#5 – Christian Post-Apocalyptic Fantasy “Seraph”

Dear Doctor Query,

2012: Satan engages Heaven and humanity in an earth-shattering battle for supremacy.  The forces of good narrowly prevail, and God leaves Earth’s survivors to unite and rebuild society.

2998: Over the centuries, Earth has coalesced into a bicameral Christian state.  When a fleet of rapacious aliens attacks, the ideological divide between the pacifist Church and the militant Sword of God mutates into a dangerous schism.  With the Church excommunicating war-supporters and the Sword conscripting the able-bodied, society teeters on the edge of a civil war it cannot afford.

Expert marksman Kenneth Barrett enlists in the Sword to procure amnesty for killing a man in self-defense.  On the megastation Seraph, he rises through the ranks and establishes himself as Earth’s best hope.  However, the discovery of a loathsome conspiracy in the Sword’s highest echelon complicates his mission and calls his destiny into question.

Genevieve Brennan foresees a glorious future in the military.  When the Sword begins a prestigious new excavation on Earth, she drops everything to immerse herself in the career-making project.  In a fit of ambition, she unearths the prize: an imprisoned demon with insuperable coercive powers.  Now Genny is set to spoil Heaven’s thousand-year-old victory…unless she can find the strength to stop herself.

Kenneth has his work cut out for him on Seraph: unravel the Sword’s corruption and defeat the alien foe.  With the help of five specialists and a brilliant engineer, he just might manage.  But with Earth embroiled in civil conflict and Genny sowing the seeds of chaos besides, will there be anything left to come home to when he’s done?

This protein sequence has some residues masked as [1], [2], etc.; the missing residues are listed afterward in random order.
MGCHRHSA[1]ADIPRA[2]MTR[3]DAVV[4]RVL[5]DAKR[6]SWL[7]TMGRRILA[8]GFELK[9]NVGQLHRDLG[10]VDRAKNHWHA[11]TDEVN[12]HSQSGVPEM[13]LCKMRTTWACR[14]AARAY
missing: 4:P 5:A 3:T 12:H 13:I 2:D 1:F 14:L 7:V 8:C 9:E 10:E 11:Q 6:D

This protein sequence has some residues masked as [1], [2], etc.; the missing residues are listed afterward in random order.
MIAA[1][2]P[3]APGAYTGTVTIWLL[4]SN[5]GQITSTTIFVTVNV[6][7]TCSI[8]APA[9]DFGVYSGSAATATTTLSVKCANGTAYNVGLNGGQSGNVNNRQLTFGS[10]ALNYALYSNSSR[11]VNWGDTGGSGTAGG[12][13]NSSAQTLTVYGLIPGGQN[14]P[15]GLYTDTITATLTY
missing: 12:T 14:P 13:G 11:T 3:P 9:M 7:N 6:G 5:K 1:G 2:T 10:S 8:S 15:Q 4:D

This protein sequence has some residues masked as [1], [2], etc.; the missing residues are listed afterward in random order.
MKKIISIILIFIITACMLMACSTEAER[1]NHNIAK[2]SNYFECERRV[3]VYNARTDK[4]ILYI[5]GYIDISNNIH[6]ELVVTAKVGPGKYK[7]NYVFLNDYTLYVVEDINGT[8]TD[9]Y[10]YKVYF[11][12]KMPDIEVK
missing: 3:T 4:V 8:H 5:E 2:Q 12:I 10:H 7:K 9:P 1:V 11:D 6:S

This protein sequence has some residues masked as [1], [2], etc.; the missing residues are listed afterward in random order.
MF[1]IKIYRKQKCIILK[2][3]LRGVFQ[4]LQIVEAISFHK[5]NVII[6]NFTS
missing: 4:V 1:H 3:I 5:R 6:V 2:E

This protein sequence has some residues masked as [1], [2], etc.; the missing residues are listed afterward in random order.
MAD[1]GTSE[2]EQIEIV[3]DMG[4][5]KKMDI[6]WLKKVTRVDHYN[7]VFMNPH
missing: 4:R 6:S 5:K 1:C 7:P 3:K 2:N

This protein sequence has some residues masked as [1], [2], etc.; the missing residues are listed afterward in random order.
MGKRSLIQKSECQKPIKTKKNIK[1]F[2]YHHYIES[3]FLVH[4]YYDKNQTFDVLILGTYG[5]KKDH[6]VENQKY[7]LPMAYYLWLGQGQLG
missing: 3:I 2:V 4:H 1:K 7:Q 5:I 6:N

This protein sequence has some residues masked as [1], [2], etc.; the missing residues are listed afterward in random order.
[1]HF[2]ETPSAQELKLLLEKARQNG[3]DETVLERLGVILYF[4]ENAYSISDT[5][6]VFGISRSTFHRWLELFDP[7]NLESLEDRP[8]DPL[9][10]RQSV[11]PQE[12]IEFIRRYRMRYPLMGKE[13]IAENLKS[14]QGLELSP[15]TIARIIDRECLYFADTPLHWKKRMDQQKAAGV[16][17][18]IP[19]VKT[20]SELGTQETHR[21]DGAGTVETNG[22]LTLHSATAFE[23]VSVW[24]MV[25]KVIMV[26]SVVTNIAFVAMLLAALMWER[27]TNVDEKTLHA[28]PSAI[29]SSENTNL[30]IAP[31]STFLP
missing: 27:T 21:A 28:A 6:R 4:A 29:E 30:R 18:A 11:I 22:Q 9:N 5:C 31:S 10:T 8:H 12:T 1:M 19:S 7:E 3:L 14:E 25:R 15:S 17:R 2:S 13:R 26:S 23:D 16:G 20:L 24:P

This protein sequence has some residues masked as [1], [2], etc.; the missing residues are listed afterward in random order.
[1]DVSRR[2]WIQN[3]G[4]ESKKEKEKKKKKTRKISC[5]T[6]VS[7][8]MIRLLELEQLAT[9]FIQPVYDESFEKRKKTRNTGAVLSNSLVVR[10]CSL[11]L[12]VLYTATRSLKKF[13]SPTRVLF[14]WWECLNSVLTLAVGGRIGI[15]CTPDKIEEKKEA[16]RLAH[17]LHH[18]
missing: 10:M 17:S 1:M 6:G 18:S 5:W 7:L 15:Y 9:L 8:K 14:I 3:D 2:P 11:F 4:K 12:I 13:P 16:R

Seraph (157,000 words) merges Catholic mysteries and deep space into a fast-paced commercial fantasy.  The full manuscript is available on request.

Thank you for your time and consideration.

Sincerely yours,


Doctor Query says:

Oh my.  What a lot you’ve got going on.  Aliens and religion and conspiracy.

The reason people buy and read books is because they want to be pulled into another world.  Starting your query with the religious war of a thousand years before is not the way to go.  Start with the action.

Also, be wary of language you include in order to impress.  “Coalesced,” “bicameral,” “rapacious,” “mutates,” and “schism” are all words that slow us down.  Instead of impressing, they make the query turgid and hard to follow.  In addition, much of your letter is in passive voice.  It sounds like a term paper you wrote to show the teacher how smart you are.

Sentences such as “However, the discovery of a loathsome conspiracy in the Sword’s highest echelon complicates his mission and calls his destiny into question” confuse the reader.  We have to stop and think about what you mean.  How about, “When Kenneth makes his way to the top of the power structure, he is stunned to discover a conspiracy at the highest level.”

Simple, simple, simple.  Short and clear and full of action.  Tell us your characters, their goals, and the conflicts they must overcome.  Start with Kenneth and what he’s trying to do.

You have two large issues here.  One is the obfuscatory language of the letter. The bigger one is your story, which sounds like it is overstuffed with three layers of conflict: conspiracy in the ranks, Genny and her demon, and the alien war.  Methinks it’s too much.  Most writers don’t have enough conflict — you may have too much.  Perhaps you could lend some to another writer?